Hot Tin
Pontchartrain Hotel

Hot Tin: A Must-Visit New Orleans Rooftop Cocktail Bar

The cocktails from this Pontchartrain Hotel stunner are just as good as the views

Unlike, say, New York or Los Angeles, New Orleans isn’t a city that’s closely associated with rooftop cocktail bars; it may be home to some of the finest cocktails on Earth, but most of them are slung at ground level. But at the legendary Pontchartrain Hotel, located on St. Charles Avenue, there are several fantastic places to eat and drink, including a rooftop cocktail bar called Hot Tin that’s an absolute must-visit.

Pontchartrain Hotel

The Pontchartrain is one of New Orleans’ grand old hotels, constructed as a luxury apartment tower in 1927 and converted into a hotel in 1940. It hosted guests including Frank Sinatra and Rita Hayworth in its heyday, and its restaurant, The Caribbean Room, was one of the city’s top spots to see and be seen. In 2016, the hotel was completely renovated and updated, modernizing its 106 rooms and adding a handful of new food and beverage offerings: a revitalization of The Caribbean Room (which earlier this year closed and reopened shortly thereafter as Jack Rose), a reinvention of the ground-floor coffee shop The Silver Whistle Café, a restoration of the legendary Bayou Bar, and the introduction of a stunning rooftop bar, Hot Tin.

Pontchartrain Hotel

Jack Rose is spread out across multiple creatively furnished and decorated rooms, and the “living room” serves retro-inspired small plates like cracklins, pimento cheese, deviled ham salad, and cocktail meatballs; in the main dining room you’ll find dishes like steak tartare, popcorn sweetbreads, crawfish bread, crawfish bisque, panéed veal, and pompano en papillote (for dessert, The Caribbean Room’s famed Mile High Pie is still available). Silver Whistle is a bright and comfortable daytime spot that serves Cajun-influenced breakfast dishes, a burger topped with bacon, egg, Cheddar, and hickory sauce, and pastries including a blueberry muffin that was a favorite in its earlier incarnation.

Pontchartrain Hotel

The Bayou Bar, which we had the opportunity to visit before heading up to Hot Tin, is a classic tavern with plenty of dark woods, a relaxed vibe, and an old-school atmosphere that makes it easy to picture Sinatra and Truman Capote stopping in for a cocktail (they did) or the New Orleans Saints franchise being founded here in 1966 (it was). There’s a small but creative menu of bar-friendly fare like wings that are smoked, fried, and doused in white barbecue sauce (addictive and delicious); fries topped with pulled pork, cheese curds, and pickled chiles; shrimp and okra gumbo; oysters on the half shell with peppercorn mignonette and wasabi; and a burger topped with bone marrow, hickory sauce, and cheese curds. The Mile High Pie (layered with vanilla, chocolate, strawberry, and peppermint ice cream and topped with meringue) is also available here, as is bread pudding made with Silver Whistle’s blueberry muffins. To drink, there’s a nice selection of local beers as well as creative cocktails including the Ruby Slipper (grapefruit vodka, Angostura, lemon-grapefruit shrub, and sparkling water); Duck Fat Sazerac (house-infused duck fat Sazerac rye, sugar, Peychaud’s bitters, and Herbsaint); Brulot Flip (brandy, Amaro Ramazzotti, whole egg, Angostura, and coffee syrup), and a high-end hurricane.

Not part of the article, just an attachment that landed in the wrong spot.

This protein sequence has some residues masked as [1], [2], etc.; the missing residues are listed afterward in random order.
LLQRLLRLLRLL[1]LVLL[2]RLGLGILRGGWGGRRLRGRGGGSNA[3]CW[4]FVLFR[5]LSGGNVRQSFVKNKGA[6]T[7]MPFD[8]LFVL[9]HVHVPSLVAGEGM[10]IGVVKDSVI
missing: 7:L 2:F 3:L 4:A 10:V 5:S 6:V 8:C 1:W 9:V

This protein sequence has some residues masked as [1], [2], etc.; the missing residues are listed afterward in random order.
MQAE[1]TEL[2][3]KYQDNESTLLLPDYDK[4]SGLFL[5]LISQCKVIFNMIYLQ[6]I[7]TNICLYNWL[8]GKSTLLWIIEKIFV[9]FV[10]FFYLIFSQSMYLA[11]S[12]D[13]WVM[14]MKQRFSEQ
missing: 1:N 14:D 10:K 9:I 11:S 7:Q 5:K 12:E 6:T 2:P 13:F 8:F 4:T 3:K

Dan Myers

If you plan on visiting the Pontchartrain, whether it’s for drinks, dinner, or an overnight stay, we strongly suggest you don’t leave without paying a visit to Hot Tin. Located (obviously) on the roof, if affords some absolutely spectacular 270-degree views of the city due to the fact that the hotel is the tallest building around for blocks. The space itself is bright and breezy, with a large section of it open to the elements and the rest of it covered by a pressed tin ceiling (naturally); there’s an L-shaped bar, tables along windows on the opposite end, and several comfortable couches in the middle. There are plenty of ‘40s knickknacks like old letters and other ephemera to discover tucked into the corners, lending the proceedings an old-fashioned but still modern air. The memorabilia reads not as tacky but rather as an appropriate nod to the hotel’s vibrant history; did we mention that Tennessee Williams lived in the hotel while writing A Streetcar Named Desire?

The cocktails up here are different than what you find downstairs; these have a more appropriate warm-weather vibe. There’s the Skyliner (Cathead honeysuckle vodka, grapefruit, lime, Campari, and habanero bitters); the Sand Dolla Daiq (rum, lime, almond, and apricot); Seersucker (cognac, watermelon, rhubarb, anise, and lemon); A Spritzer Named Desire (génépy, lime, bitters, and La Croix Pamplemouse), and a handful of other libations perfect for a warm day (or night).

Dan Myers

If you decide to check out Hot Tin, we suggest you get there early; it’s one of the most popular bars in the city. But thankfully, thanks to amazing views, lively and smart décor, and expertly crafted cocktails, Hot Tin lives up to the hype.

The hotel visit that was the subject of this review was provided at no cost to the writer.

2031 Saint Charles Ave
New Orleans, LA 70130
$ $ $